MLBPA wants to represent minor league baseball players

Rob Manfred didn’t make his mark in baseball as a former player, general manager, or team president, or team owner, or marketing or broadcast executive.

Manfred, the commissioner, has made a name for himself as an employment lawyer. Under his watch, a quarter-century of industrial peace collapsed last December when owners locked out players. And in a dramatic move late Sunday night, Major League Baseball Players Assn. stated his intention to represent minor league players.

If enough minor league players agree, Manfred and the major league owners would no longer decide for themselves how much minor leagues should be paid. Collective bargaining would also determine whether minor leagues should remain tied to the major league team that signed them for seven years and what standards should be set in everything from housing and food to licensing and merchandising.

“Poverty wages, oppressive reserve rules, discipline without due process, ever-growing off-season commitments, appropriation of intellectual property, below-average attention to player health and safety, and a chronic lack of respect for minor leagues as a whole (to name a few) — these cancers in our game exist because minor league players have never had a seat at the negotiating table,” MLBPA executive director Tony Clark said in an email to agents first obtained by Athletic. “It’s time for that to change.”

That could have changed without the intervention of the players’ union, but the reforms that Manfred and the owners have enacted in the smaller leagues have largely been reactive rather than proactive.

When a group of minor leagues sued MLB for violating the state minimum wage law in 2014, MLB responded by lobbying Congress for an exemption. Without an exemption, MLB warned, minor league teams could be eliminated.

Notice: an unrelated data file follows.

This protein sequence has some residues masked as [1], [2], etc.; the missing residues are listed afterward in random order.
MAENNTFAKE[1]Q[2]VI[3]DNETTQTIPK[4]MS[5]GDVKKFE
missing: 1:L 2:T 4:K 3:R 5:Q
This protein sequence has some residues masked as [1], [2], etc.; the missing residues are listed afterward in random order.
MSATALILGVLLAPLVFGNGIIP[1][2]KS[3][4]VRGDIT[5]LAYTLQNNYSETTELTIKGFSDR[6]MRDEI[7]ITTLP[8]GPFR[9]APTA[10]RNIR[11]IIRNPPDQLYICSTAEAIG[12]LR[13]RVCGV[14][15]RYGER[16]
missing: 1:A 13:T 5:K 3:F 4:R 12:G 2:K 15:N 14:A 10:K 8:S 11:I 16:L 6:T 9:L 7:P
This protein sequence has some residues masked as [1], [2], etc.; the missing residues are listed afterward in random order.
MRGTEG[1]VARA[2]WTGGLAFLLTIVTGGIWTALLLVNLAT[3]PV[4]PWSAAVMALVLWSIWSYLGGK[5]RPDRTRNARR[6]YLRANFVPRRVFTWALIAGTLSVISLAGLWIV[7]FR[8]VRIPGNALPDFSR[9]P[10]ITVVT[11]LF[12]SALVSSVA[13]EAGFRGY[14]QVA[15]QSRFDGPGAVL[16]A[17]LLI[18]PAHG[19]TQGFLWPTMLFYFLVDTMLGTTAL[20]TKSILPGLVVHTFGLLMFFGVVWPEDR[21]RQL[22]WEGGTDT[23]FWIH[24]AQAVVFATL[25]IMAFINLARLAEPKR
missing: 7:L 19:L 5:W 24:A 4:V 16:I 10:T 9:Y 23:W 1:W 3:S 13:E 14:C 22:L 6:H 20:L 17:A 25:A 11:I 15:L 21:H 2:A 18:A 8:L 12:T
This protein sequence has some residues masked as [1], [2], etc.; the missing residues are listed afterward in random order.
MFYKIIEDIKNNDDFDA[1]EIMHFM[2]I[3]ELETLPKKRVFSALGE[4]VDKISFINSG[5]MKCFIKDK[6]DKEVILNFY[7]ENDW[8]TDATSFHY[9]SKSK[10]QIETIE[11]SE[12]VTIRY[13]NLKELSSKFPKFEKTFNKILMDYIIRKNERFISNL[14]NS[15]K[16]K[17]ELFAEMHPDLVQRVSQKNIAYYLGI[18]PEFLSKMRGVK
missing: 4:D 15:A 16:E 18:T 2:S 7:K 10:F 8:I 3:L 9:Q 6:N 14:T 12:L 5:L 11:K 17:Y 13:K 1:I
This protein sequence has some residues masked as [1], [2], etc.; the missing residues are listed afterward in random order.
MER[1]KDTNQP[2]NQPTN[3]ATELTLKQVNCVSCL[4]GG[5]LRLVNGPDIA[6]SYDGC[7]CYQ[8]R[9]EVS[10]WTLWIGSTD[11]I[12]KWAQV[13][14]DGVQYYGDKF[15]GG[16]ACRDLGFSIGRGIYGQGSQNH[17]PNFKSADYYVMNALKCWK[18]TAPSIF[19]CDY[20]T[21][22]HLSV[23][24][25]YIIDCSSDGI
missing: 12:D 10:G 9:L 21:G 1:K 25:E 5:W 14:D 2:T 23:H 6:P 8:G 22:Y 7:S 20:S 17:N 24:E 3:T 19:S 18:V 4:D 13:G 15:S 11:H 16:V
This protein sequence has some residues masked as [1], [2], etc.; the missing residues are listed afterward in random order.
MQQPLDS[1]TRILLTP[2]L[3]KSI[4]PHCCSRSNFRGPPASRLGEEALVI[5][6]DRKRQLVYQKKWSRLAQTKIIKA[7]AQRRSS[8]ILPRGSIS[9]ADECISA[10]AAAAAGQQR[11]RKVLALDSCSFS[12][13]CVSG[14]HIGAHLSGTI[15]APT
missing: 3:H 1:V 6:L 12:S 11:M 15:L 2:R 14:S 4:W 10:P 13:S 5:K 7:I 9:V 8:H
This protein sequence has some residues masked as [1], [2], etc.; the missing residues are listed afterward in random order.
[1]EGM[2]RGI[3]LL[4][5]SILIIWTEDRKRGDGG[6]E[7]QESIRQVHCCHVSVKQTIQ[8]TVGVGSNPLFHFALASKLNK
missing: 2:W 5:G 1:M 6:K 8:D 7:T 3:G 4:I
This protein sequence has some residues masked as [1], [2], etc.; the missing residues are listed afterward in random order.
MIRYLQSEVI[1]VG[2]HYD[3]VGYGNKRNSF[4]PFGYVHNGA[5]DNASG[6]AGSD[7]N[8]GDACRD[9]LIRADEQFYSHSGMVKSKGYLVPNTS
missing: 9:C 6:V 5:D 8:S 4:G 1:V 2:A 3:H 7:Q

In 2018, Congress approved the exception. MLB eliminated 43 minor league teams anyway.

When the Senate Judiciary Committee was considering whether to strip MLB of its antitrust exemption earlier this year, Manfred suggested that action could lead to the elimination of even more minor league teams.

Meanwhile, in 2020, a nonprofit called Advocates for Minor Leaguers had formed, using social media to show this cramped quarters and stingy meals are used to the minor leagues. In response, MLB agreed to provide lodging facilities for minor leagues for the first time.

And after a judge ruled that minor leagues should be considered year-round employees and paid for both spring training and the regular season, MLB agreed to pay $185 million to settle that 2014 lawsuit.

This agreement failed to quell mounting public pressure. In July, Manfred told me, regarding the antitrust exemption, “I can’t think of any place where the exemption would really make sense, except in franchise relocation.” The Senate Judiciary Committee took note, and the committee chairman, Dick Durbin (D-Ill.), told me he plans to invite Manfred to a hearing in Washington, probably in September or October.

Meanwhile, at this month’s All-Star game, Manfred said this about minor leagues: “I reject the premise that they’re not being paid a living wage.” Beyond the salary, he cited signing bonuses and free housing.